By Damion S. Jones, Ph.D., SPHR, Global Director of Inclusion & Diversity, Monsanto

It can often be perceived as challenging for a business-to-business company to take inclusion seriously through a commercial lens. The potential for this lack of focus is particularly high in U.S.-based agricultural companies where the broader market of growers isn’t as diverse as the country’s consumer product citizenship. In fact, while Blacks and African-Americans are 12 percent of the U.S. population of consumers, they are only 1.4 percent of the total farm operators in the US per the last agricultural census conducted in 2012. This represented 46,582 Black or African-American farm operators. However, upon investigation into this customer base, we found many of the issues facing Black growers existed in areas we as a company could positively impact.

Between 2006 and 2008 Monsanto began working to strengthen the relationship between 1890s Land-Grant universities and Black growers. Dr. Dewayne Goldmon, then our Product Development and Marketing Manager, led the efforts to establish a Black Grower Advisory Council to advise the company on the unique concerns of Black farmers. Additionally, Monsanto helped the council to develop and implement an Agricultural Apprenticeship program, which provides a unique hands-on farm experience to select students from these land grant institutions to help prepare them for future agricultural careers. This was to gain access to viable talent and better understand the needs of Black growers. Historically, the challenges facing Black growers have hinged on: lack of access to land, lack of access to technology and a lack of voice on Capitol Hill. In exchange for their perspective, we provided these growers access to new technologies via field trials and candid information on marketing programs. In 2008, a two-day planning event was conducted as the group formed, and Monsanto’s Africans & African-Americans in Monsanto group (AAIM) helped to form bonds with the growers.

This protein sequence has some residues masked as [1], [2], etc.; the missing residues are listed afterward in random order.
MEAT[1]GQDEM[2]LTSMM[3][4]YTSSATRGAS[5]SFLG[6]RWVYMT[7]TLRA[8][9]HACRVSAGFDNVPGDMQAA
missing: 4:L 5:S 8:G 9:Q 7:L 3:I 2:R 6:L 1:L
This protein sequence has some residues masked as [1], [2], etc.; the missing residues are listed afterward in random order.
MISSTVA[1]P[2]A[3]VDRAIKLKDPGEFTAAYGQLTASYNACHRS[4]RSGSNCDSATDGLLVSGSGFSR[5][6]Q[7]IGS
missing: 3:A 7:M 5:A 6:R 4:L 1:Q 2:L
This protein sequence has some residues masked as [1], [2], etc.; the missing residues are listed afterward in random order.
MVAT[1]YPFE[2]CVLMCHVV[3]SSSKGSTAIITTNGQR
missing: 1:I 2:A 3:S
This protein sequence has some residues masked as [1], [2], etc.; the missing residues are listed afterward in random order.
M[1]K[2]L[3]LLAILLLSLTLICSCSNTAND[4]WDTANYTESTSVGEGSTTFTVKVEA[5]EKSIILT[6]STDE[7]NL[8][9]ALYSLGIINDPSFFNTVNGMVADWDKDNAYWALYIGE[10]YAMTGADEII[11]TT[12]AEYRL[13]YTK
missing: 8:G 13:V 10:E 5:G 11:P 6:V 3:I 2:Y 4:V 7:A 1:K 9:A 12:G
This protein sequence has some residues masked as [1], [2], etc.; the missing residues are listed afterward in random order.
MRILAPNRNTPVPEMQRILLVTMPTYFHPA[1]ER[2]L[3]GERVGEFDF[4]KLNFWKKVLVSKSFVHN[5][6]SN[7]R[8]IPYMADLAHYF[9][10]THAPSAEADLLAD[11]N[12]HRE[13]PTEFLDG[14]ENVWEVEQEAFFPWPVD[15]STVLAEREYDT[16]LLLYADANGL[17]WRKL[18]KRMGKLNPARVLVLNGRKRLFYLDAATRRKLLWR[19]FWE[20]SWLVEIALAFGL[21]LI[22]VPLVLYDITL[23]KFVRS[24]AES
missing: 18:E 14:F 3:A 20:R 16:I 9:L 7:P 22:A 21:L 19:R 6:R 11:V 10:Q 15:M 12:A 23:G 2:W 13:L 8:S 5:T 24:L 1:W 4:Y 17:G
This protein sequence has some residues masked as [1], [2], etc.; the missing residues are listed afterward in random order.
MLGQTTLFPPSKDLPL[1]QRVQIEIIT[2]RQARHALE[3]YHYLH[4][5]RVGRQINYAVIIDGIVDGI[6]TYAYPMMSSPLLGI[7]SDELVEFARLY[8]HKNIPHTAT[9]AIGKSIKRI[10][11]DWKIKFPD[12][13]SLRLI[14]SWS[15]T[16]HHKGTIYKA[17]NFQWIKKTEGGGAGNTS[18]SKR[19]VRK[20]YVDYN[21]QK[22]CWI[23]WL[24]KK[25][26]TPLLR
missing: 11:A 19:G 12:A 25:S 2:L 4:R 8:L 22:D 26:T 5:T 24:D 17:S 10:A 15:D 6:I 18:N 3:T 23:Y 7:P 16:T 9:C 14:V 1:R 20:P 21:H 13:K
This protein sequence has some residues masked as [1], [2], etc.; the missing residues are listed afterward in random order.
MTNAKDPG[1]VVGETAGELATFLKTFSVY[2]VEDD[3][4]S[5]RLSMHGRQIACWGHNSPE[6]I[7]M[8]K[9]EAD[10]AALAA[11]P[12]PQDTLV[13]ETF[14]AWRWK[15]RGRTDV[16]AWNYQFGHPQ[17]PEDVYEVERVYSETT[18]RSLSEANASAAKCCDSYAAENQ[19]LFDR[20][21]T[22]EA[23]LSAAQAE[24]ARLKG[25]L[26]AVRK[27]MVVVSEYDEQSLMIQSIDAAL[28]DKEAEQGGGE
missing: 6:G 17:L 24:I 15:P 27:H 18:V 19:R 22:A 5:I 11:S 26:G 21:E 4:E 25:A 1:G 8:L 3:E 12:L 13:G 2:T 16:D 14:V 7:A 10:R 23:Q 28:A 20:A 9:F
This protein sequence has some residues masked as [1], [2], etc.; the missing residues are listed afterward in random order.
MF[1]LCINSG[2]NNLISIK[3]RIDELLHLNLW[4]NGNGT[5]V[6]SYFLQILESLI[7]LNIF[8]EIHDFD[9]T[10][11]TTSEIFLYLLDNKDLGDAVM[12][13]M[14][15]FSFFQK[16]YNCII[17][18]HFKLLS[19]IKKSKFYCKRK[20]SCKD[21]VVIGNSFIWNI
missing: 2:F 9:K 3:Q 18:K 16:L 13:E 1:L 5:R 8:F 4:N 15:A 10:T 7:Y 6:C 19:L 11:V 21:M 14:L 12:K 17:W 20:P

By 2009, what began as an advisory Council became their own independent organization and the National Black Growers Council (NBGC) was established. That same year, Dewayne and nearly a dozen members of the NBGC visited various leaders of USDA agencies, and select members of the U.S. House and Senate, including members of the Congressional Black Caucus. In more than 20 meetings, the group reinforced their newly minted mission to “improve the efficiency, productivity, and sustainability of Black row crop farmers.” Specifically, these meetings gave voice to the issues impacting Black farmers from Maryland to Texas who were providing food, clothing and feed on approximately 60,000 acres and the important role that Monsanto’s technology had played in helping them create and maintain their operations.

The relationship of sharing technology for perspective and advocacy continued and in 2012 Monsanto even donated $100,000 to the Washington DC Martin Luther King, Jr. National Memorial Foundation Project on behalf of the Council. Monsanto engaged with NBGC and featured some of their members in national ad campaigns that focused on the contributions of America’s farmers, an effort which helped to highlight the diversity in American agriculture. In 2014, AAIM and the Council began hosting Farmer Ride-a-longs to provide Business Resource Network (BRN) members access to farming experiences to better orient them to customer needs — as many of them hadn’t grown up on farms. This helped to build business acumen among the membership and enhance advocacy for Black agriculture. The impact of this partnership on Black farmers was also global. That same year Mike Frank, Senior Vice President and our global commercial lead, attended an AAIM event to address the Council, AAIM membership and all employees regarding our reorganization efforts to make Africa a separate commercial region.